Although much of the background is obscured by drapery, on the left of the portrait the building of the Cambridge Observatory can be seen. It establishes Airy’s professional role as the director of the Observatory, where he promoted a new format for publishing astronomical observations, reducing the time and energy that astronomers spent on interpreting the published data. While at Cambridge, he re-examined the motions of Venus and Earth, and for the resulting paper he received the Gold Medal of the Royal Astronomical Society as well as the Lalande Prize of the French Academy of Sciences.
While the Observatory reflects the astronomical research of the Plumian professorship, the right-hand side of the portrait pays attention to experimental philosophy such as mechanics and optics. Airy’s placement in the middle of the portrait depicts him as the person combining these two different fields. The latter is represented on a desk, where there is an open notebook and some loose sheets of paper. On one of the sheets, colourful illustrations similar to these are visible:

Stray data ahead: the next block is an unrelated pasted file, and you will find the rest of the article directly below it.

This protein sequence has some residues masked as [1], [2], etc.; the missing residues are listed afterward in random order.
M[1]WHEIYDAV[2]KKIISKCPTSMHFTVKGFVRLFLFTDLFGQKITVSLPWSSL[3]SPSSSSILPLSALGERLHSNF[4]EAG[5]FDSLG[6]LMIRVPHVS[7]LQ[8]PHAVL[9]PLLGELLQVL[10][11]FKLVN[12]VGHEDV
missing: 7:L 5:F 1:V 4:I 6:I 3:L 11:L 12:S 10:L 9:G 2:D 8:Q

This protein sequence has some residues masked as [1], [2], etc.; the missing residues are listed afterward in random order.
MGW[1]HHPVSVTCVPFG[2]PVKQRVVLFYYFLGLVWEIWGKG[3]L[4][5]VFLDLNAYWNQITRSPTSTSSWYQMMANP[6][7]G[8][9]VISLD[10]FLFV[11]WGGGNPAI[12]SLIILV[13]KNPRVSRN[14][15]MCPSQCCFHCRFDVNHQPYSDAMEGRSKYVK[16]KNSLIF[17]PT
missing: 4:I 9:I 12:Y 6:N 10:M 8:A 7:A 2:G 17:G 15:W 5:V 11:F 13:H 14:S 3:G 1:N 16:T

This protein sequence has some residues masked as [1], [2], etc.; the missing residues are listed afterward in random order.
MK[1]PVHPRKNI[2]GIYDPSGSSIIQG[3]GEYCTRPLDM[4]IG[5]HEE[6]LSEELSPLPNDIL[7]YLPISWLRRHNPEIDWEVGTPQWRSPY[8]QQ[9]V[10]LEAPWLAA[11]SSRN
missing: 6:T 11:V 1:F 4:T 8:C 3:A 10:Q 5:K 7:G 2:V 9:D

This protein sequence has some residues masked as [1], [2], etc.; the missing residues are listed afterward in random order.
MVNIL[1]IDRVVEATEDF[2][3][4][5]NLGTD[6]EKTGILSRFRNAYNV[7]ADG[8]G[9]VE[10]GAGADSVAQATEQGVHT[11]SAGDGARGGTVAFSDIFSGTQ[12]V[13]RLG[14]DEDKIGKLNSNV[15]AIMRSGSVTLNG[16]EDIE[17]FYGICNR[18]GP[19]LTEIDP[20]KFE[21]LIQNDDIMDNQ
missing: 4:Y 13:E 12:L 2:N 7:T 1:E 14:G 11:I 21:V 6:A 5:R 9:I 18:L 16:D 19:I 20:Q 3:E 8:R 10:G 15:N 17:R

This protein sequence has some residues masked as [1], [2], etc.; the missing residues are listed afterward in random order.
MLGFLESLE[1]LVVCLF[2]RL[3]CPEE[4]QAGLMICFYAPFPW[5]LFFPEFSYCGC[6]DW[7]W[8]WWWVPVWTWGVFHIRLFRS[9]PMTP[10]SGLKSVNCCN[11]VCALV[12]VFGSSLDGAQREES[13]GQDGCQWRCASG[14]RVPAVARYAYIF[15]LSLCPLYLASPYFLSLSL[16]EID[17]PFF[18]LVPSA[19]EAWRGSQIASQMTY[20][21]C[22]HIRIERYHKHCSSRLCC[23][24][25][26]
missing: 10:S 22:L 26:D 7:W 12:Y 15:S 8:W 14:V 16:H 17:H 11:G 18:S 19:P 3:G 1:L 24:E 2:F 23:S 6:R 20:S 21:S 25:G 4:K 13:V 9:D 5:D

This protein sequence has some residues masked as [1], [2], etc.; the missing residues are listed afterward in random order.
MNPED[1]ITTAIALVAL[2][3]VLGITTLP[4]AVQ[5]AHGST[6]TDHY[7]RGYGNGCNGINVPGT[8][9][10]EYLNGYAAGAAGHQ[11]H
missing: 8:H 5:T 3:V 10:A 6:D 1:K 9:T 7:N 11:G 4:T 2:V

The figures are from a paper by Airy on optics, published in the fourth volume of the Transactions of the Cambridge Philosophical Society (1833). The paper examined the nature of the light forming the two rays produced by the double refraction of quartz. It combined Airy’s interests in various fields, such as mathematics, geology, optics and physics. The experiments were significant as they formed part of Airy’s larger work in optics for which he was later awarded the Copley Medal.
Reassembling the forgotten meanings of portraits will always remain a fun exercise. It helps us unearth new information about the lives of individuals, and reminds future generations about the sitter’s priorities at the time. Airy's portrait freezes him at a point when he was a rising figure within the scientific community, and the objects surrounding him in the portrait remind us of this time of his life.